Gandhi's grandson pitches in for Pak flood aid
Rajmohan Gandhi, grandson of Mahatma Gandhi, has asked people for more help in flood relief efforts in Pakistan, saying humanitarian needs should transcend international rift.world Updated: Sep 04, 2010 12:46 IST
Rajmohan Gandhi, grandson of Mahatma Gandhi, has asked people for more help in flood relief efforts in Pakistan, saying humanitarian needs should transcend international rift.
"Let us praise and honour the stoic bravery of the victims of Pakistan's floods," Gandhi said.
The floods in Pakistan have affected over 18 million people. The UN had appealed for at least $ 459.7 million for Pakistan, but only 63.4 per cent of the amount has been raised, the UN Office for the Coordination of Humanitarian Affairs (OCHA) said Friday.
"These millions of Pakistanis are life-loving, not death-loving millions," Xinhua quoted Gandhi as saying at the UN headquarters on Friday.
Gandhi is a research professor at the Centre for South Asian and Middle Eastern Studies, University of Illinois, US. He is a former member of the Rajya Sabha and has written many books.
For the rehabilitation of the flood-hit people much more help is needed from the whole international community, either through the UN or private donations, he said.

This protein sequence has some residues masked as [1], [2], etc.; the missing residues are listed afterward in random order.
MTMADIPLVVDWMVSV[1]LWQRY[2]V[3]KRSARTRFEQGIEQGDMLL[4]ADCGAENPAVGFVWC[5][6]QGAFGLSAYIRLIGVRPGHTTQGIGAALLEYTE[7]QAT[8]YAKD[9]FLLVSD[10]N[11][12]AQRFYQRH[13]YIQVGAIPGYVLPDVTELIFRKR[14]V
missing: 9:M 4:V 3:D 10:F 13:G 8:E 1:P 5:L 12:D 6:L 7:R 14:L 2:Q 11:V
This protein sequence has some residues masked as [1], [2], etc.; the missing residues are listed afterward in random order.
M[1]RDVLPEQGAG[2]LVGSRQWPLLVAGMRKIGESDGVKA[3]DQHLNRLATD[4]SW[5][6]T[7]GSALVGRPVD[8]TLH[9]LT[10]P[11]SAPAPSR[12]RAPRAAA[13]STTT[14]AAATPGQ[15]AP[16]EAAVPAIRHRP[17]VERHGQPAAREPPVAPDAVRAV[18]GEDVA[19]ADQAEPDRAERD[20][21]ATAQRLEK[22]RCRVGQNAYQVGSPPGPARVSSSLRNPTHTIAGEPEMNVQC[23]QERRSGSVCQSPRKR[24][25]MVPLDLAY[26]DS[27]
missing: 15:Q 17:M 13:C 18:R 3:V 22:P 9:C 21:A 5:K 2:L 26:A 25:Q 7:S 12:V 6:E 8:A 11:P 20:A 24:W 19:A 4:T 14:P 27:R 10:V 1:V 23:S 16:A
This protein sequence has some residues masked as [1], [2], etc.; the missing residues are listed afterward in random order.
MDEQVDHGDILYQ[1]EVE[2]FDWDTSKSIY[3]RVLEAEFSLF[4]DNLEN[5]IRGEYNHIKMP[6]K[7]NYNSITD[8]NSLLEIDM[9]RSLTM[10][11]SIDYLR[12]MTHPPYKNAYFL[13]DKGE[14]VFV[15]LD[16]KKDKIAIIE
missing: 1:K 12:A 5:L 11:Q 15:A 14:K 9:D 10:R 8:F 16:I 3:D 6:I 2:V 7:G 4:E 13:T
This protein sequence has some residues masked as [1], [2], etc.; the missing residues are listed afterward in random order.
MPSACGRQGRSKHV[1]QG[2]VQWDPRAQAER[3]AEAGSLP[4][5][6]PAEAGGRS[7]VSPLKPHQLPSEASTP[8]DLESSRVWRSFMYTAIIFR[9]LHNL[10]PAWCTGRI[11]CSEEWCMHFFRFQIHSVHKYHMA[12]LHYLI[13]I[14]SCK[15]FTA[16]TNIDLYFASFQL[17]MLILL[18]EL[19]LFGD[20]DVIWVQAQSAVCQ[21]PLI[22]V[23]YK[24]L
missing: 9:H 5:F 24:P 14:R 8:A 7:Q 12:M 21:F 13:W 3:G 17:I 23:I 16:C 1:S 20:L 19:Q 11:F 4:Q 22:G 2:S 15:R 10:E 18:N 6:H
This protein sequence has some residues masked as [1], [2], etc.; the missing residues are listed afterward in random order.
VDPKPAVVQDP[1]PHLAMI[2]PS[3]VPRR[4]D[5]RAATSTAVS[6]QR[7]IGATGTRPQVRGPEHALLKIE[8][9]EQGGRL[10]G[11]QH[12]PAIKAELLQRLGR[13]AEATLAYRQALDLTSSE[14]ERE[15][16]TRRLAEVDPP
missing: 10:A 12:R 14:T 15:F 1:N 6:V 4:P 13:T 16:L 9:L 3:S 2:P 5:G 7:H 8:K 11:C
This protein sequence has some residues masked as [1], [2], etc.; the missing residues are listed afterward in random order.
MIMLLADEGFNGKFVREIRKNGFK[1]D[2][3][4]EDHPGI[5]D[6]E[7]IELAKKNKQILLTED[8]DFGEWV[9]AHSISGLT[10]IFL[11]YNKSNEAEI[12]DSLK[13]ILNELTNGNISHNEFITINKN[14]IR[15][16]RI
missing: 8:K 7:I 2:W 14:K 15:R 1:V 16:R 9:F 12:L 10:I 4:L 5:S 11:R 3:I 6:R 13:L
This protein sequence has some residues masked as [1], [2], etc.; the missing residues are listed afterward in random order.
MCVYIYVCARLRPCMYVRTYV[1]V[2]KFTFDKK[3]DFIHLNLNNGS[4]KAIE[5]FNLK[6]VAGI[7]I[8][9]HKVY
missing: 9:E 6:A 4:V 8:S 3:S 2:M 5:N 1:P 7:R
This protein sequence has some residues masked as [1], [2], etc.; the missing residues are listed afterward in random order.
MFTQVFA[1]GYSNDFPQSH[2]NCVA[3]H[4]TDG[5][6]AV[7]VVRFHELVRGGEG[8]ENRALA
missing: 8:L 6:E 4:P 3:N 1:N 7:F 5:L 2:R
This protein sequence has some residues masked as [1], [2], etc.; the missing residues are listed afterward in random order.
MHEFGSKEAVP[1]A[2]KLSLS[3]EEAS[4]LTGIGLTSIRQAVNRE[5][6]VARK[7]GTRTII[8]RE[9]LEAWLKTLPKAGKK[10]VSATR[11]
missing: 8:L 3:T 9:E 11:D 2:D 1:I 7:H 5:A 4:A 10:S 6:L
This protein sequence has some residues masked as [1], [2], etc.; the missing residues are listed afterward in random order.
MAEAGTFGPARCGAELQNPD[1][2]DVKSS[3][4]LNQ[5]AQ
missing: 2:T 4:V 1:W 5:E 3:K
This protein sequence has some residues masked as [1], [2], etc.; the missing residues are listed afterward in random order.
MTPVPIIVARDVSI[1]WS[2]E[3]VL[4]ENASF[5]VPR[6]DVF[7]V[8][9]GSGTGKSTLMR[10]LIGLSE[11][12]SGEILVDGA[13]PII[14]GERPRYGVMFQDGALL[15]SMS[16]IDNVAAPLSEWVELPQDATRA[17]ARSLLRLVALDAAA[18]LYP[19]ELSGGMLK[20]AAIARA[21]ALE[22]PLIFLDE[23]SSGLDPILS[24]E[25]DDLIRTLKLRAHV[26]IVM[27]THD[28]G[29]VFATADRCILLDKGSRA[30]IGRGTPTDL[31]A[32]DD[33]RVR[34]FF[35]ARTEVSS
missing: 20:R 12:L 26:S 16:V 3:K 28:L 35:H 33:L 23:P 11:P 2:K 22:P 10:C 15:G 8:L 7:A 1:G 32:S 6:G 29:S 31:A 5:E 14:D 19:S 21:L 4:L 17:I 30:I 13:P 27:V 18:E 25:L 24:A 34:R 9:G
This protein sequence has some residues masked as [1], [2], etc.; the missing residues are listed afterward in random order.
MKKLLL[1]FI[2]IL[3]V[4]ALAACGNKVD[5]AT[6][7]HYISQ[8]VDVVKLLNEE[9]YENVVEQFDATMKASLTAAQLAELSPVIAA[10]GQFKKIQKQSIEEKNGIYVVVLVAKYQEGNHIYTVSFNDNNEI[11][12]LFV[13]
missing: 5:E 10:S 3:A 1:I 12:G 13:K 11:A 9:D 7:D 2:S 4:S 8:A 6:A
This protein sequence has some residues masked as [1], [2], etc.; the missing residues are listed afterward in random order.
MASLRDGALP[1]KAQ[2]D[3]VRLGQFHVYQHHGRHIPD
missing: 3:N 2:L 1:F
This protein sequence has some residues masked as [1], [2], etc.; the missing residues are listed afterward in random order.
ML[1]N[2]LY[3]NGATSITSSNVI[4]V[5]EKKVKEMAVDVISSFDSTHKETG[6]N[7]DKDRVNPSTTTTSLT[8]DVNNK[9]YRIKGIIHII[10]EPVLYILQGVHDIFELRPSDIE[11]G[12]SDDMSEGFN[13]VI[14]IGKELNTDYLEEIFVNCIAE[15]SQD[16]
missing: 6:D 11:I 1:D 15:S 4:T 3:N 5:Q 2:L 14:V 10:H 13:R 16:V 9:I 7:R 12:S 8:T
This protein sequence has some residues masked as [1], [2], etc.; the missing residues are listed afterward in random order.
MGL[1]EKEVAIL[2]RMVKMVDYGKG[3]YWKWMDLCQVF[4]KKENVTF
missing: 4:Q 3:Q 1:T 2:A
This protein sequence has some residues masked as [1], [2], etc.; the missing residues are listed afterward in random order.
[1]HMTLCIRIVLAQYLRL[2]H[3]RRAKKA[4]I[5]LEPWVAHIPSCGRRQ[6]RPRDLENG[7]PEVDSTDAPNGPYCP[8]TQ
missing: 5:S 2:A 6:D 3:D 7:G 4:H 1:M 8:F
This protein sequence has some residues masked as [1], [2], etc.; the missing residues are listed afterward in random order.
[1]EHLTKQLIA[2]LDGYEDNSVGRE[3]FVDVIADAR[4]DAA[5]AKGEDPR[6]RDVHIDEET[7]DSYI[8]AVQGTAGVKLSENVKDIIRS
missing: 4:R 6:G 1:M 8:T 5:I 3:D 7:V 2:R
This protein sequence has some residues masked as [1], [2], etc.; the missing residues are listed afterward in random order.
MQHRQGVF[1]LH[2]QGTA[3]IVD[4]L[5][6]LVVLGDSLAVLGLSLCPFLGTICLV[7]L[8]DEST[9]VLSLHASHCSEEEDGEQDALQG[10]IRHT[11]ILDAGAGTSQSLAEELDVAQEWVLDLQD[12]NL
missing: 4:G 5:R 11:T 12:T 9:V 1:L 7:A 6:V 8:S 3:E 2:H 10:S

"The UN has helped, the US has helped, this aid has been priceless, but so much more is needed," Gandhi said.
Gandhi said India's sympathy for the Pakistanis could be an opportunity for the "removal of the wall of enmity and mistrust" between the two countries.
"It is a possibility, and it really depends on so many of us in India and Pakistan if we are to take advantage of this," Gandhi said.
Meanwhile, Abduallah Hussain Haroon, permanent representative of Pakistan to the UN, said he greatly appreciated donations from "people of all races, all colours and all religions", including the people and government of India.
Disease, displacement and economic problems are certain to linger long beyond the initial recovery stage, he said, adding "This is the tip of the iceberg, the worst is yet to happen".